Monday, May 11, 2015

Birds of Black Canyon Road, Ramona

After living here a year-and-a-half I am closing in on 300 bird species for San Diego County. If I lived a bit closer to downtown, and had more mornings off from work, I could chase all those fall and winter rarities visiting the vagrant-attracting parks right along the coast, some individuals returning to the same parks and favorite tree for several winters in a row.

Canyon Wren
Canyon Wren. Black Canyon Bridge, Ramona, California. April 5, 2015. Greg Gillson.
But, I'm still getting the lay of the land--even nearer my home in North County (northern San Diego County). Thus, when Nancy Christensen reported Bell's Sparrows nearby in Ramona, I passed up a nearly sure-thing Mississippi Kite reported down at the border at the Tijuana River Valley, to look for sparrows closer to home. Spectacular Lifer raptor or local form of a gray sparrow? I chose the sparrow--probably not the decision most birders would have made. After all, this kite was only the 4th San Diego County record and is a California listed rare bird as well. Did I make the right decision? That's the thing about birding. There is no wrong choice. So while you can read about Gary Nunn's experience chasing the kite, I'll share my experience searching for the sparrows.

My choice.
Black Canyon Road
Dawn on Black Canyon Road.
Bell's Sparrow is the southern California breeding form of what was formerly the Sage Sparrow, one of the typical birds of the Great Basin desert and chaparral. The northern interior form is now called Sagebrush Sparrow--a very apt name. I had recorded "Sage" Sparrows once in Ventura County, California in 1984. The summer date would indicate these were Bell's Sparrows. But I have no photos or written descriptions, no real memory of the event--just 5 birds recorded in the "general Mt. Pinos area."

Last winter I went over to Borrego Springs and closely documented the wintering "sage" sparrows there and came away with photos of both the Sagebrush Sparrow and the "Mojave" form (canescens) of Bell's Sparrow. These two are very similar. So now I wanted to document the nominate (belli) form of Bell's Sparrow.

There are some Bell's Sparrows just south of San Marcos up on a ridge of the Elfin Forest. One must hike the Way Up Trail. The hiking guide for this trail says it is "moderately difficult," and suitable for children--mountain goat children, perhaps. 1.5 miles over rugged dirt/rock and an elevation gain of 876 feet. When I reached the top I did not find Bell's Sparrows, or anything that would entice me to repeat that ordeal. I could only hear the rapid pounding of my heartbeats in my ears and my gasping breaths. There must be a place closer to San Marcos where I can find Bell's Sparrows closer to the road, perhaps something with only a half mile of hiking on relatively flat landscape? Enter Black Canyon Road.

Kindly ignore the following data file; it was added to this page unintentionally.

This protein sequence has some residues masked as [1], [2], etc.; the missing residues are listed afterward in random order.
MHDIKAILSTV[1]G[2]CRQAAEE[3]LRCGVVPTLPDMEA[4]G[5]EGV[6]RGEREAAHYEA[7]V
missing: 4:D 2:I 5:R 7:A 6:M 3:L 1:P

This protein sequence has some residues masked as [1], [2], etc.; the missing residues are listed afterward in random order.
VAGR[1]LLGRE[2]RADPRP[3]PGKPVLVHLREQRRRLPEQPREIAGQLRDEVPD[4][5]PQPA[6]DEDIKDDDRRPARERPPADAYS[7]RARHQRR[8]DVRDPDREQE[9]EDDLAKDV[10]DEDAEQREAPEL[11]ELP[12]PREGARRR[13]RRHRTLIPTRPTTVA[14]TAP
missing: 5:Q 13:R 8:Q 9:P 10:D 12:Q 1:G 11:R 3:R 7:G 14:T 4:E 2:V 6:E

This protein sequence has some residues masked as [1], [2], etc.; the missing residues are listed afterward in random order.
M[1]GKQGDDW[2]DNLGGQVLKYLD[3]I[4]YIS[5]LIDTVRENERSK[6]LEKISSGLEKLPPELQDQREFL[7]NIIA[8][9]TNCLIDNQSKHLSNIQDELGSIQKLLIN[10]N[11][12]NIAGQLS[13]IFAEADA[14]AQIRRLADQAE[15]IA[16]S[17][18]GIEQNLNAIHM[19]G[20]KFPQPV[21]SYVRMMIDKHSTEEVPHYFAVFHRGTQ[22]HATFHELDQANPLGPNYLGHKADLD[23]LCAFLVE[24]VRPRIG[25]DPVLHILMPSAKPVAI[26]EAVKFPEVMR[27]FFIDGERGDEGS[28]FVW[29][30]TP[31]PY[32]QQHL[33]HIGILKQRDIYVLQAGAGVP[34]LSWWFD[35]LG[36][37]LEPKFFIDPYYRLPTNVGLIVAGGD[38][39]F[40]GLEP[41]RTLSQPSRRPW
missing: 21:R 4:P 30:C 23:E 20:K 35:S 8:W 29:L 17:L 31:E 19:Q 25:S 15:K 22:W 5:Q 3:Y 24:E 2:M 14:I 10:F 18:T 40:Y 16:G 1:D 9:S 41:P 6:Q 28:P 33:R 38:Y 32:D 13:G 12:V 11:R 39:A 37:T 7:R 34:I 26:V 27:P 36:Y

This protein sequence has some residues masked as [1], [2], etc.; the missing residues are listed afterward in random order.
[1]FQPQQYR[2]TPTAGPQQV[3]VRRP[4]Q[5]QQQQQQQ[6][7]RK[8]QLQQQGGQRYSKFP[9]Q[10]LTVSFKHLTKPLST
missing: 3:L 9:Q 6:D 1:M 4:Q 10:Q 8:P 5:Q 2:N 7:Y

Black Canyon Road
Black Canyon Road. Hills, rocks, dead tree tops--Black-chinned Sparrow habitat.
Black Canyon Road
Bare soil, sparse sage, yucca--perfect Bell's Sparrow habitat.
The birding I did on Black Canyon Road is only the first 3 miles. You access it from Magnolia Avenue, just as you pass through the small rather rural town of Ramona heading east on Hwy 78 toward Julian. Magnolia Avenue turns slightly and becomes Black Canyon Road. At Black Canyon Place the road leaves the last residential homes and turns to gravel. It winds up over a hill and comes out at the Black Canyon Bridge. That's it. Rather than turning left and continuing across the bridge on Black Canyon Road, stay right on Sutherlin Dam Road for about a mile to come into the back side of Lake Sutherlin.

Black Canyon Rd is accessed north of Ramona on Hwy 78 from Magnolia Avenue.
I heard a few singing Bell's Sparrows between 1 and 2 miles after the road turned to gravel. At one pull-out there is a fire road leading out west just south of a high bluff. Bell's Sparrows want widely separated small bushes on bare soil. Unfortunately, I didn't get any photos of the Bell's Sparrows, nor any really decent looks. But I did record several other species, both on the way in at dawn, and later on the way out in late morning.

Black Canyon Bridge
Black Canyon Bridge.
The riparian area at the Black Canyon Bridge was especially productive, giving me several new birds for the year back on April 5th. These included Cliff Swallow, Black-throated Gray Warbler, and Lazuli Bunting. Birding was so good there I remained 1.25 hours.

And the Canyon Wren was a new County Bird for me (#294).

Rufous-crowned Sparrow
Rufous-crowned Sparrow
Wrentit
Wrentit
Rock Wren
Rock Wren. Black Canyon Bridge, Ramona, California. April 5, 2015. Greg Gillson.
Black-chinned Sparrow
Black-chinned Sparrow
Orange-crowned Warbler
Migrant Orange-crowned Warbler on Black Canyon Road.
Lincoln's Sparrow
Migrant Lincoln's Sparrow at Black Canyon Bridge.
Then I drove the mile over to Lake Sutherlin and birded around there for an hour.

Lake Sutherlin
Lake Sutherlin
Lark Sparrow
Lark Sparrow at Lake Sutherlin.
Western Kingbird
Western Kingbird at Lake Sutherlin